How much sleep do we really need? Of course it’s very personal, but “seven to eight hours should be enough” is what we keep hearing from most sources. But is it possible to shorten this time, without hurting your health?
Feeling more tired in the winter months isnt just psychological. Seasonal variations in the amounts of light and darkness were exposed to have a powerful effect on our biology, says Rubin Naiman, PhD, assistant professor of medicine at the University of Arizona and director of Circadian Health Associates. Darkness prompts our bodies to produce the sleep hormone melatonin, making us feel fatigued.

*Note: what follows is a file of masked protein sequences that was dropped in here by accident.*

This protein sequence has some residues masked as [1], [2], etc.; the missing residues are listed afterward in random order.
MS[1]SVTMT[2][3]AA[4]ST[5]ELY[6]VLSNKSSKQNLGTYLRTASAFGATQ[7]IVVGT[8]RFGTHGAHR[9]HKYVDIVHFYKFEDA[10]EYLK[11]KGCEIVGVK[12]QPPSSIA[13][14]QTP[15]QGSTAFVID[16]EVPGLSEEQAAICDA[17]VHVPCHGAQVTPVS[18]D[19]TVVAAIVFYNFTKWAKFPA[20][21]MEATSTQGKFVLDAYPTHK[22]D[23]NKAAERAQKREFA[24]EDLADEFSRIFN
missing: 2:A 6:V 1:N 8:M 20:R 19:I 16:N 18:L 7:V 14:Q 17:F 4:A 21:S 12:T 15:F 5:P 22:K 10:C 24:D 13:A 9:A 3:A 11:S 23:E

1. Get into a rhythm.
Your mental and physical energy are influenced by the short days and long nights of winter, says Judith Wurtman, PhD, research scientist at MIT and coauthor of TheSerotonin Power Diet. People are more energetic earlier in the day. To that end, concentrate your highest-power tasks in the morning and early afternoon, and try to exercise later in the day to up your energy.
2. Fill up on protein and healthy carbs.
Make sure to eat protein at breakfast (think eggs with lowfat cheese, turkey bacon) and lunch to …